Two halves glued together or the center wafer is two pieces sandwiched by two sides, I guess.Very nice adaption and could help in tearout. Two pieces? Maybe it's too early, maybe too late, but how can you get the slot in a single piece? Drill and extremely slim chisel? So many questions......another mug of coffee.
I hadn't given it much thought Frank but how about placing it upside-down in the bench vice flush with the bench, you will then have plenty of support for the router. The bits shown cut 1 1/4" and the shape of the pusher can be altered so that this is sufficient.Harry,
Can you get a bit (Router) that is long enough to go all the way through from just one side or would you have to work from both sides? Again, I know I am showing my ignorance.
I remember those push blocks you made Chuck. I meant to make some but I forgot. My memory was the second thing to go. >I made some for a jointer out of 3 pieces a while back (much wider). Two center pieces and two side plates. The push tang just floats in mine so it auto adjusts for any thickness but 1/2" total exposure should be plenty. Mine are pretty clunky looking but I wanted to show you could make them out of shop scraps for no money and very little time. It took maybe a half hour to make them but finding pre-made handles would cut that down to 10 minutes.
Post #2 in this thread. https://www.routerforums.com/tools-woodworking/111457-home-made-gravity-push-block.html
I obviously can't count. I said made from three pieces and then listed the 4 it's made from. We're both having problems. I've gotten into the habit of saving handles on things like cement or drywall trowels or the handles on worn out sanding jigs like the ones that hold a half sheet of paper that sell for 6 or $7. They make great handles for jigs like the jointer pushers. If you use one of those type handles you'd need 5 pieces, one thin one to bolt through to attach the handle, then glue it down to the rest.I remember those push blocks you made Chuck. I meant to make some but I forgot. My memory was the second thing to go. >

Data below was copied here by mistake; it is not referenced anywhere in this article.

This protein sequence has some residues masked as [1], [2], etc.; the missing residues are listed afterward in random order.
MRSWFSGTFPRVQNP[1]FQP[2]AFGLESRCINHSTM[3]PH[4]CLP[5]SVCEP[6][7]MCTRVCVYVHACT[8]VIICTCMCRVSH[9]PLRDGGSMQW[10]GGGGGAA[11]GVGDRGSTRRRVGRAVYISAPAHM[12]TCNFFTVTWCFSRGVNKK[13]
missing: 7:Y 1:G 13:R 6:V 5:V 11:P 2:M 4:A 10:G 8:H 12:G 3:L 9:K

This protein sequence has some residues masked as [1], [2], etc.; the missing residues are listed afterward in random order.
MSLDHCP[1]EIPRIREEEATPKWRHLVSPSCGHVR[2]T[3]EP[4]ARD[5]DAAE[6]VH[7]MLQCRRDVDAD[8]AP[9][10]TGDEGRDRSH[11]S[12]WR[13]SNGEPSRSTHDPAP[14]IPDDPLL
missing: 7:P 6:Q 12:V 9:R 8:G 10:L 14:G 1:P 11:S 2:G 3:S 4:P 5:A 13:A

Charlie, the slot goes all the way through so that it can be adjusted to suit the thickness of the wood. It can also be replaced when damaged.Nice stock pusher Harry. Glad you posted it. Stock pushers need to hold the work down as well as push it and this one should do both very well. I like my Grrippers, but still use pusher designs that hold the work down too. Grrippers are great, but they aren't the best for every application.
Mine is similar in shape, but made from a scrap of 2 X 8, and it isn't adjustable. It has a few saw cuts through the pusher foot, so it could use replacement soon. After seeing this one I might copy it, as I have plenty of BB scrap to make it from. More and more of my jigs and accessories are being made from BB plywood because I have a bunch of BB scrap and because I like the quality that results from using it.
The adjustable foot in the pictured pusher doesn't look adjustable, since I don't see a slot behind the knob in the photo. Maybe the foot piece is just a replaceable insert that you would cut to length as needed, and the knob is just used to tighten a bolt against the replaceable piece to hold it in place.
I think I would make pusher foot adjustable, as well as easily replaceable, cutting the adjustment slot and the pusher piece slots before gluing the halves of the handle together. The pusher piece could then have a threaded hole in it so the knob and bolt could tighten it against the back of the slot to lock it in place at any height, yet it would be easy to make replacements for it if it should get damaged. I would probably make and keep spares like I do for many of my other shop made jigs.